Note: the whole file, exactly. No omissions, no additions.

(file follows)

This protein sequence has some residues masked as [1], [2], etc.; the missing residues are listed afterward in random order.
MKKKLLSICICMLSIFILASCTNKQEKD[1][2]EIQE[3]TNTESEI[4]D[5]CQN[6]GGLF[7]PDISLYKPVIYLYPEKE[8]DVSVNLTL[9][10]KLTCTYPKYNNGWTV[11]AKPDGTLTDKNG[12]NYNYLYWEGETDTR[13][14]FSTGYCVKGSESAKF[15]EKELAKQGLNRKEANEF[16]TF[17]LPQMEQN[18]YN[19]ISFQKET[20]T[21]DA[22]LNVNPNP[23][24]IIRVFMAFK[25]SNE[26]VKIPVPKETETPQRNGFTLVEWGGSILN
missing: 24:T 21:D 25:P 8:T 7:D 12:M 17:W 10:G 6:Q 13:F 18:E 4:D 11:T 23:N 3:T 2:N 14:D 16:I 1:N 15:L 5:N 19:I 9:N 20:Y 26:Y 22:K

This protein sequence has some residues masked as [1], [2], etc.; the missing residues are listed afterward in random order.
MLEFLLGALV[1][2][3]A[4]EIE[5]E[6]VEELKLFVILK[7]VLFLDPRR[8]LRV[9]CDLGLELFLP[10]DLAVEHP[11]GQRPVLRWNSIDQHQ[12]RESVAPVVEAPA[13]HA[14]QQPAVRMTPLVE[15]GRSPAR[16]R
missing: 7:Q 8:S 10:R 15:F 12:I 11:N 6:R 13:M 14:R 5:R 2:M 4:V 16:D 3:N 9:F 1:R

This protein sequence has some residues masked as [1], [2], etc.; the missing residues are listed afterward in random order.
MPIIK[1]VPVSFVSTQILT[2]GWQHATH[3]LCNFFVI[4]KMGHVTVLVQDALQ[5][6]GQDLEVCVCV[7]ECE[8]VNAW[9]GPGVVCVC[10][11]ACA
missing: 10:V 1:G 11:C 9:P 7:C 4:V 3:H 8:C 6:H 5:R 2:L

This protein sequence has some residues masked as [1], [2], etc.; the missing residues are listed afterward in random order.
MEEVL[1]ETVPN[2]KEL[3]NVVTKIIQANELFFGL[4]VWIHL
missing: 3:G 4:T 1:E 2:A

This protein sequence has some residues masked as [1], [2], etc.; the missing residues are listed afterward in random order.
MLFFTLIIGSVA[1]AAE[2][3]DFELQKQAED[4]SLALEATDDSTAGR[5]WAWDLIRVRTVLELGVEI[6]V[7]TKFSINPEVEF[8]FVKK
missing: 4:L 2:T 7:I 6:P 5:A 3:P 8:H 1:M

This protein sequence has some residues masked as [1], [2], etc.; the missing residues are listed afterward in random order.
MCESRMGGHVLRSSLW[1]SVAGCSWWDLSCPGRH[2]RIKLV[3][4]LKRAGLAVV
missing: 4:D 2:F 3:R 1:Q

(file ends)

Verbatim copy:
This protein sequence has some residues masked as [1], [2], etc.; the missing residues are listed afterward in random order.
MKKKLLSICICMLSIFILASCTNKQEKD[1][2]EIQE[3]TNTESEI[4]D[5]CQN[6]GGLF[7]PDISLYKPVIYLYPEKE[8]DVSVNLTL[9][10]KLTCTYPKYNNGWTV[11]AKPDGTLTDKNG[12]NYNYLYWEGETDTR[13][14]FSTGYCVKGSESAKF[15]EKELAKQGLNRKEANEF[16]TF[17]LPQMEQN[18]YN[19]ISFQKET[20]T[21]DA[22]LNVNPNP[23][24]IIRVFMAFK[25]SNE[26]VKIPVPKETETPQRNGFTLVEWGGSILN
missing: 24:T 21:D 25:P 8:T 7:D 12:M 17:W 10:G 6:Q 13:F 18:E 4:D 11:T 23:N 3:T 2:N 14:D 16:I 1:N 15:L 5:N 19:I 9:N 20:Y 26:Y 22:K

This protein sequence has some residues masked as [1], [2], etc.; the missing residues are listed afterward in random order.
MLEFLLGALV[1][2][3]A[4]EIE[5]E[6]VEELKLFVILK[7]VLFLDPRR[8]LRV[9]CDLGLELFLP[10]DLAVEHP[11]GQRPVLRWNSIDQHQ[12]RESVAPVVEAPA[13]HA[14]QQPAVRMTPLVE[15]GRSPAR[16]R
missing: 7:Q 8:S 10:R 15:F 12:I 11:N 6:R 13:M 14:R 5:R 2:M 4:V 16:D 3:N 9:F 1:R

This protein sequence has some residues masked as [1], [2], etc.; the missing residues are listed afterward in random order.
MPIIK[1]VPVSFVSTQILT[2]GWQHATH[3]LCNFFVI[4]KMGHVTVLVQDALQ[5][6]GQDLEVCVCV[7]ECE[8]VNAW[9]GPGVVCVC[10][11]ACA
missing: 10:V 1:G 11:C 9:P 7:C 4:V 3:H 8:C 6:H 5:R 2:L

This protein sequence has some residues masked as [1], [2], etc.; the missing residues are listed afterward in random order.
MEEVL[1]ETVPN[2]KEL[3]NVVTKIIQANELFFGL[4]VWIHL
missing: 3:G 4:T 1:E 2:A

This protein sequence has some residues masked as [1], [2], etc.; the missing residues are listed afterward in random order.
MLFFTLIIGSVA[1]AAE[2][3]DFELQKQAED[4]SLALEATDDSTAGR[5]WAWDLIRVRTVLELGVEI[6]V[7]TKFSINPEVEF[8]FVKK
missing: 4:L 2:T 7:I 6:P 5:A 3:P 8:H 1:M

This protein sequence has some residues masked as [1], [2], etc.; the missing residues are listed afterward in random order.
MCESRMGGHVLRSSLW[1]SVAGCSWWDLSCPGRH[2]RIKLV[3][4]LKRAGLAVV
missing: 4:D 2:F 3:R 1:Q